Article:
After School Programs: Expanding Access and Ensuring Quality

Chrisanne L. Gayle, Progressive Policy InstituteJuly 2004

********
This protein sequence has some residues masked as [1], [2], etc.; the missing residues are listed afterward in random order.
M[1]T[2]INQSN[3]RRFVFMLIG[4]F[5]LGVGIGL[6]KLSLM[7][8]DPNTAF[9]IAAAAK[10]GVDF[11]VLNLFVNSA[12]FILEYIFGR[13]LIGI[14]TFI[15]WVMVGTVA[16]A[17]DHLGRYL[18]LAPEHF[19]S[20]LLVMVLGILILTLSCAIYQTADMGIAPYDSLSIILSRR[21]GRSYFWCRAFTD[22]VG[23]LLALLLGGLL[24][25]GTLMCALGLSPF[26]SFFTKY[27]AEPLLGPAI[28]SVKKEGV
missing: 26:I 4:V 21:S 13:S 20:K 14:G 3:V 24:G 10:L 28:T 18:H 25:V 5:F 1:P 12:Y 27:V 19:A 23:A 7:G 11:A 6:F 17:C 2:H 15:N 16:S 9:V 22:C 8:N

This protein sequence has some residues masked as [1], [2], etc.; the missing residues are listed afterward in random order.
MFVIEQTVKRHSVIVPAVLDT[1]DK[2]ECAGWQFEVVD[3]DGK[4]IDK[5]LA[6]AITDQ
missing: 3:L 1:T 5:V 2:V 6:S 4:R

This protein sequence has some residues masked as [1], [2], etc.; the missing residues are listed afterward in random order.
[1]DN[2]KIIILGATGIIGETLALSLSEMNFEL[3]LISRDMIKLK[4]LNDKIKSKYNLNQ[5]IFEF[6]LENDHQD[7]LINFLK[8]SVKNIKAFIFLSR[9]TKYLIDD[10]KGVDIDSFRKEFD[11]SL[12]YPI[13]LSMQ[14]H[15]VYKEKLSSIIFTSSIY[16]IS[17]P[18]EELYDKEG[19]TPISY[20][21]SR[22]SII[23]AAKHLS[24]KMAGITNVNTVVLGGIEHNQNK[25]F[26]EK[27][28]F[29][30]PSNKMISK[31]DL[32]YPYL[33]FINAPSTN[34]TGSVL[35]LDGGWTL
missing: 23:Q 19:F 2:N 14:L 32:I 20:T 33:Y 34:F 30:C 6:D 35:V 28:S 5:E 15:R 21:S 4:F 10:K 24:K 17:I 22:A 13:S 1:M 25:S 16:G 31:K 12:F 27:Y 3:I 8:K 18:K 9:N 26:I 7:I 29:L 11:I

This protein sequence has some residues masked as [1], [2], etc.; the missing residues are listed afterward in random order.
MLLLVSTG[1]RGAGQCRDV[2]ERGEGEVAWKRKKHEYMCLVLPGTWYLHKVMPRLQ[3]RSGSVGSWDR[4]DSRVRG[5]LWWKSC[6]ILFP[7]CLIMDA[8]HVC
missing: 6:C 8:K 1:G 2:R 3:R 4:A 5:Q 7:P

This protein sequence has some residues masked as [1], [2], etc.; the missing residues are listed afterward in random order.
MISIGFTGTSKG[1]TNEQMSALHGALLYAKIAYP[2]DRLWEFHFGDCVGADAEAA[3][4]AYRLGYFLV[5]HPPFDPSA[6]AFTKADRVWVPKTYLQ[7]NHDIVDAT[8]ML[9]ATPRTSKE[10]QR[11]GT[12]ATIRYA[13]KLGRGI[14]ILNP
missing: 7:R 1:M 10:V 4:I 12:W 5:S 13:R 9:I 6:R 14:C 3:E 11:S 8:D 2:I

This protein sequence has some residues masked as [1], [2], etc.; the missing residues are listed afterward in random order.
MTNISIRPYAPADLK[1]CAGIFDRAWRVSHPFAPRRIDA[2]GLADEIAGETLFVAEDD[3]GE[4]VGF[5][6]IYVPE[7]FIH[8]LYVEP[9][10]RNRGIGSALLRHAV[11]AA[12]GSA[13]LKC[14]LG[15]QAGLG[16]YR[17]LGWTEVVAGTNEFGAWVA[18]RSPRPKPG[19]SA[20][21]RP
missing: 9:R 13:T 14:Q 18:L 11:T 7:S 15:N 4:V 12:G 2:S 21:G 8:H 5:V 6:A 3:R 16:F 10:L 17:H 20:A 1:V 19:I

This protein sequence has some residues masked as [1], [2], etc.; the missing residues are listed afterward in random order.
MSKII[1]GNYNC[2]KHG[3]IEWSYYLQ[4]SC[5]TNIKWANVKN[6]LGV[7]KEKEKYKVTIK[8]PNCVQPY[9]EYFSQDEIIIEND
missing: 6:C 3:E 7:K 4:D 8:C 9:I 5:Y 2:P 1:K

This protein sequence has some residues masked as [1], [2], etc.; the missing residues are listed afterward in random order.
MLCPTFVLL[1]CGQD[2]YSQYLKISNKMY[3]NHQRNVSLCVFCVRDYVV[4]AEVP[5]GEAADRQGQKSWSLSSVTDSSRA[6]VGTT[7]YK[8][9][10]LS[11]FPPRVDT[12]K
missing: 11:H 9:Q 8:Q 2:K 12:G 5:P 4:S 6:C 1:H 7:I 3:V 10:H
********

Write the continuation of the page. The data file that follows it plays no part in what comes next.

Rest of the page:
This short PPI report argues on behalf of federally funded after-school programs, which made the news last year when President Bush proposed cutting the 21st Century Community Learning Centers program (see Gadfly, Volume 3, Number 6; Congress ultimately kept the funding intact). A study by Mathematica kicked off the controversy, as it concluded that the program not only has scant academic merit but actually worsened students' behavior in some cases. But PPI says it's rash to judge a program on a single study, particularly when other studies of out-of-school time programs have revealed "small positive effects on student achievement in reading and math." So rather than cut funding, PPI recommends determining what's wrong with the 21st Century program and fixing it. One would hope that the program must eventually yield measurable gains in student learning. PPI agrees in part, arguing that such programs also have merit because they "help children develop social skills" and improve their attitudes toward school. Thus Ms. Gayle would prefer to "evaluate the effectiveness of after-school programs based on the entire range of benefits to children, families, and communities, while maintaining a strong emphasis on student learning." Well, maybe. The paper is available by clicking here.

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